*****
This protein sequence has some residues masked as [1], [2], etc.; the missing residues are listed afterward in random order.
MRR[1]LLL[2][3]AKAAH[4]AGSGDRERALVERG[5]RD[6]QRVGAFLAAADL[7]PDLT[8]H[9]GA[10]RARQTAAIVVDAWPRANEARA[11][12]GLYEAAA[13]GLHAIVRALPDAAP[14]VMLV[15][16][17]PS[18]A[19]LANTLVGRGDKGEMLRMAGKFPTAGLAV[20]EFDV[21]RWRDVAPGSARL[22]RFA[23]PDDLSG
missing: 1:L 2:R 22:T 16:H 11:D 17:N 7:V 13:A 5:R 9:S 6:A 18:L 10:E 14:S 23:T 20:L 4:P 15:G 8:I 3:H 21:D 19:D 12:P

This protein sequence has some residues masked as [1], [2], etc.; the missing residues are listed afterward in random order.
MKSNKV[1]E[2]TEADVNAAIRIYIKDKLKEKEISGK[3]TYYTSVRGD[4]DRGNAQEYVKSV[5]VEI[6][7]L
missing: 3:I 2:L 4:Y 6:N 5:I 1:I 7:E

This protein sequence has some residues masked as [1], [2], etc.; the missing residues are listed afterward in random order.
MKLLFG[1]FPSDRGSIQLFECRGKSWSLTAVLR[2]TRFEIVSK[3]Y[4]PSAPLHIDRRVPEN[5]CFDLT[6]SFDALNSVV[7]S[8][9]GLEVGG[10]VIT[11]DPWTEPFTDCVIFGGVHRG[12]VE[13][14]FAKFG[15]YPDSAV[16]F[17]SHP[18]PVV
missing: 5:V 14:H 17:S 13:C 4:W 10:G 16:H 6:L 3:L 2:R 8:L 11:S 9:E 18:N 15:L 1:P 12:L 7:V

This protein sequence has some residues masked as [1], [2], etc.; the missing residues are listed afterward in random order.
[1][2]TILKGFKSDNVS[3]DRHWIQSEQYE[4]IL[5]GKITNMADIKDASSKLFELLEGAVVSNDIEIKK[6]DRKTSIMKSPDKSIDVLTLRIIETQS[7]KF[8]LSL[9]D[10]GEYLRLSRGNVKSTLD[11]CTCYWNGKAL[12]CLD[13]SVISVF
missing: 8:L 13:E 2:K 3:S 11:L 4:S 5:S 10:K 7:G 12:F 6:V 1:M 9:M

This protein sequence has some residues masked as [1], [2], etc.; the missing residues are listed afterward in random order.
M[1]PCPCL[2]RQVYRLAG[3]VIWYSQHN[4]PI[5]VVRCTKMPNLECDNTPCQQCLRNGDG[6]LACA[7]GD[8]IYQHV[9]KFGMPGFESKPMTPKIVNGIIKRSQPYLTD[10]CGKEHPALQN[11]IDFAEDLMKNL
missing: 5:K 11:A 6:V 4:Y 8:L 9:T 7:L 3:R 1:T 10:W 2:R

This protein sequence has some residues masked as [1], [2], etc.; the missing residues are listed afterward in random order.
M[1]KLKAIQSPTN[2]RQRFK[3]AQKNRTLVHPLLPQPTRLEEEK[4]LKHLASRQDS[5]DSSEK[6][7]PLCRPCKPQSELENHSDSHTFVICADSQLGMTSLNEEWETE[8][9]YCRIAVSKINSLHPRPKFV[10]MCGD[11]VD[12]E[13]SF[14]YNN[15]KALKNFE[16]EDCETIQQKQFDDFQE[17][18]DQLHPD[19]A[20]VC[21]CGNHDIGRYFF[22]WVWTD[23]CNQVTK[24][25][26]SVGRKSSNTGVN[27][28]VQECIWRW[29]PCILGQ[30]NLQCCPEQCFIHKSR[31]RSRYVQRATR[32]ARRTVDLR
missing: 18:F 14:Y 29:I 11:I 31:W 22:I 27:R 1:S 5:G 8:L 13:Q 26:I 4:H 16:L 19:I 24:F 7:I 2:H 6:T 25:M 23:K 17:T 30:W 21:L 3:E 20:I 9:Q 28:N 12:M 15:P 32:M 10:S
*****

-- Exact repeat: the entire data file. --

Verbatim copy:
This protein sequence has some residues masked as [1], [2], etc.; the missing residues are listed afterward in random order.
MRR[1]LLL[2][3]AKAAH[4]AGSGDRERALVERG[5]RD[6]QRVGAFLAAADL[7]PDLT[8]H[9]GA[10]RARQTAAIVVDAWPRANEARA[11][12]GLYEAAA[13]GLHAIVRALPDAAP[14]VMLV[15][16][17]PS[18]A[19]LANTLVGRGDKGEMLRMAGKFPTAGLAV[20]EFDV[21]RWRDVAPGSARL[22]RFA[23]PDDLSG
missing: 1:L 2:R 22:T 16:H 11:D 17:N 7:V 13:A 5:R 9:S 6:A 18:L 10:E 14:S 23:T 20:L 4:P 15:G 8:I 3:H 21:D 19:D 12:P

This protein sequence has some residues masked as [1], [2], etc.; the missing residues are listed afterward in random order.
MKSNKV[1]E[2]TEADVNAAIRIYIKDKLKEKEISGK[3]TYYTSVRGD[4]DRGNAQEYVKSV[5]VEI[6][7]L
missing: 3:I 2:L 4:Y 6:N 5:I 1:I 7:E

This protein sequence has some residues masked as [1], [2], etc.; the missing residues are listed afterward in random order.
MKLLFG[1]FPSDRGSIQLFECRGKSWSLTAVLR[2]TRFEIVSK[3]Y[4]PSAPLHIDRRVPEN[5]CFDLT[6]SFDALNSVV[7]S[8][9]GLEVGG[10]VIT[11]DPWTEPFTDCVIFGGVHRG[12]VE[13][14]FAKFG[15]YPDSAV[16]F[17]SHP[18]PVV
missing: 5:V 14:H 17:S 13:C 4:W 10:G 16:H 6:L 3:L 2:R 8:L 11:S 9:E 18:N 15:L 1:P 12:L 7:V

This protein sequence has some residues masked as [1], [2], etc.; the missing residues are listed afterward in random order.
[1][2]TILKGFKSDNVS[3]DRHWIQSEQYE[4]IL[5]GKITNMADIKDASSKLFELLEGAVVSNDIEIKK[6]DRKTSIMKSPDKSIDVLTLRIIETQS[7]KF[8]LSL[9]D[10]GEYLRLSRGNVKSTLD[11]CTCYWNGKAL[12]CLD[13]SVISVF
missing: 8:L 13:E 2:K 3:S 11:L 4:S 5:S 10:K 7:G 12:F 6:V 1:M 9:M

This protein sequence has some residues masked as [1], [2], etc.; the missing residues are listed afterward in random order.
M[1]PCPCL[2]RQVYRLAG[3]VIWYSQHN[4]PI[5]VVRCTKMPNLECDNTPCQQCLRNGDG[6]LACA[7]GD[8]IYQHV[9]KFGMPGFESKPMTPKIVNGIIKRSQPYLTD[10]CGKEHPALQN[11]IDFAEDLMKNL
missing: 5:K 11:A 6:V 4:Y 8:L 9:T 7:L 3:R 1:T 10:W 2:R

This protein sequence has some residues masked as [1], [2], etc.; the missing residues are listed afterward in random order.
M[1]KLKAIQSPTN[2]RQRFK[3]AQKNRTLVHPLLPQPTRLEEEK[4]LKHLASRQDS[5]DSSEK[6][7]PLCRPCKPQSELENHSDSHTFVICADSQLGMTSLNEEWETE[8][9]YCRIAVSKINSLHPRPKFV[10]MCGD[11]VD[12]E[13]SF[14]YNN[15]KALKNFE[16]EDCETIQQKQFDDFQE[17][18]DQLHPD[19]A[20]VC[21]CGNHDIGRYFF[22]WVWTD[23]CNQVTK[24][25][26]SVGRKSSNTGVN[27][28]VQECIWRW[29]PCILGQ[30]NLQCCPEQCFIHKSR[31]RSRYVQRATR[32]ARRTVDLR
missing: 18:F 14:Y 29:I 11:I 31:W 22:I 27:R 1:S 5:G 8:L 13:Q 26:I 4:H 16:L 19:I 24:F 7:I 2:H 6:T 25:M 23:K 17:T 30:W 21:L 3:E 20:I 9:Q 28:N 12:M 15:P 32:M 10:S